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A Takeover Makes a Share’s Price Fly and It Is Takeover Season. Want to Buy the Next Target?

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UK pharma giant Shire’s share price has jumped almost 4.5% today after news its board is backing the takeover bid made by Japanese peer Takeda. After news of the approach originally broke on April 16th and April 19th, Shire’s share price leapt 11%.

Over the weekend leading up to Monday April 30th, it was reported that Sainsburys, the UK’s second largest supermarket chain by market share, would merge with Walmart’s Asda, a close third. Sainsburys shares opened on Monday over 13.5% to the good, a gain that had risen to over 15% by the next day. When UK chip-making giant ARM Holdings was bought by SoftBank Group in 2016, its share price saw a 46% boost from its closing price the day before the takeover bid was launched.

Takeovers and mergers are often a shareholder’s best friend. To convince the board of a target to sell-up, a premium on the market value at the time of the approach has to be offered. Sometimes that can be a significant premium and share price soars to reflect that. The buying company, or senior partner in a merger, like the recent case of Sainsburys, can also see its share price surge if the market thinks the deal will be beneficial to subsequent revenues and profits. Quoted in The Telegraph, James Illsley, UK funds manager for JPMorgan Asset Management stated:

“The general starting point in the UK tends to be a 30pc premium to the prevailing stock price”.

Understandably, anyone investing online in equities would be more than happy with a 30%+ return on one of their holdings. But is there any way investors can pre-empt a takeover bid? How would you go about specifically targeting the shares of companies that have a good chance of being subject to a takeover bid?

Takeovers and mergers between companies can happen at any time but there are concentrated periods of particularly high activity. We’re in one at the moment. Software company Fidessa have also just accepted a bid that values the company’s shares at a 70% premium to their pre-bid level.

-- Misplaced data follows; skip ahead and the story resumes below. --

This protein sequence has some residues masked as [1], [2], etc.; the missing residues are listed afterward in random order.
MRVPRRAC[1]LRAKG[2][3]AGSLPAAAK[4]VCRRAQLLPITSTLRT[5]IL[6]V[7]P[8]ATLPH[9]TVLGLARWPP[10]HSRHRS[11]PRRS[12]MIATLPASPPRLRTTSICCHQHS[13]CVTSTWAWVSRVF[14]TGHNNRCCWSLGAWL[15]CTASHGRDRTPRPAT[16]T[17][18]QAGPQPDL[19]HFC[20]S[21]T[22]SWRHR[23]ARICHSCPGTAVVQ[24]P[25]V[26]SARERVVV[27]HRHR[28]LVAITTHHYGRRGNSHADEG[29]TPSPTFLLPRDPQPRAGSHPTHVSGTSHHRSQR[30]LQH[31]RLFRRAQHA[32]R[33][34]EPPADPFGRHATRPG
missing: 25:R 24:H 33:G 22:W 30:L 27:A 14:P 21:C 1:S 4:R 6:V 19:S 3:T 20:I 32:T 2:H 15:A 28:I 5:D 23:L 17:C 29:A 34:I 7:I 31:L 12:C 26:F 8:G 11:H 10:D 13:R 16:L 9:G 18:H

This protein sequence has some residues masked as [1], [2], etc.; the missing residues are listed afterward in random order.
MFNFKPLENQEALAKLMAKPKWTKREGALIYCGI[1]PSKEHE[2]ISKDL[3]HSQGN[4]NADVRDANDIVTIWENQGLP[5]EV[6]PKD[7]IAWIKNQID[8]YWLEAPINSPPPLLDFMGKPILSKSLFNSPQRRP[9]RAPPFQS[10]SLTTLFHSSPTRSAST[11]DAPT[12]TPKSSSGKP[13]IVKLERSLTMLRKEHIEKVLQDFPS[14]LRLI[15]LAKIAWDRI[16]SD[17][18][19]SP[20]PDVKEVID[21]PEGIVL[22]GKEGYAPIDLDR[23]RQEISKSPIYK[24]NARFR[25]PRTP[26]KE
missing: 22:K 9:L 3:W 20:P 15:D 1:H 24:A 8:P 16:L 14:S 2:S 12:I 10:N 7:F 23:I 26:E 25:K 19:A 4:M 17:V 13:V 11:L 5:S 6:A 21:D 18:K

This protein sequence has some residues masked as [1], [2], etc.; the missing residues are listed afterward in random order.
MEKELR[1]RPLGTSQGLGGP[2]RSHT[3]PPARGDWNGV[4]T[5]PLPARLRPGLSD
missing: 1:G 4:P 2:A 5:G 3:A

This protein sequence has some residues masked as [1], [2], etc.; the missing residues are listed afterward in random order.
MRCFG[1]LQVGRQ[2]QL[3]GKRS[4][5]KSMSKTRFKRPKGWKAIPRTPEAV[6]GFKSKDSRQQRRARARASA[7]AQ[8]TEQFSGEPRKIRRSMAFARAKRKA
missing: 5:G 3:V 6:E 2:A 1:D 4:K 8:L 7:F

Source: Google Finance

In this article we’ll look at the wider market conditions that prompt a flurry of takeover activity and how to spot the companies that are the most likely targets.

Market Conditions that Promote Takeover Deals
Since the financial crisis sent stock markets around the world plummeting a decade ago, global equity markets have been on a phenomenal bull run. After a blip in 2015, that trend has intensified over the past two years. As UK stock broker The Share Centre’s investment analyst Helen Miah remarked yesterday when her company published research showing the UK’s 350 largest companies had achieved record profits over Q1 this year:
“The global economy is on a tear right now, with synchronised expansion in most of world’s key regions”.

All-World Index

Source: Financial Times

The USA’s equity markets boomed in 2017, as did those in the Eurozone and Japanese companies, after decades of stagnation, have roared back to growth, turbo-charged by Prime Minister Abe’s aggressive policy of quantitative easing. Japan’s economy is in the midst of its strongest period of sustained growth in 28 years. It’s no coincidence that Shire’s suitor is a Japanese company and that the deal is set to become the highest value acquisition every made by a company listed on the Tokyo Stock Exchange.

Despite strong global growth forecast to continue into the foreseeable future, 2018 has seen the return of volatility to stock markets. Companies are under pressure to maintain their recent growth rates and as the economic cycle matures, and they get bigger, it becomes harder for them to do so organically. Interest rates starting to rise again means that the window of opportunity for companies to fund growth by borrowing cheaply is beginning to close. Add to the mix that Brexit concerns mean London-listed companies are currently valued significantly more cheaply than foreign peers with comparable financials and the pound is also a lot cheaper than it was a couple of years ago. That coming together of multiple incentives results in London-listed companies being an obvious take-over target in 2018.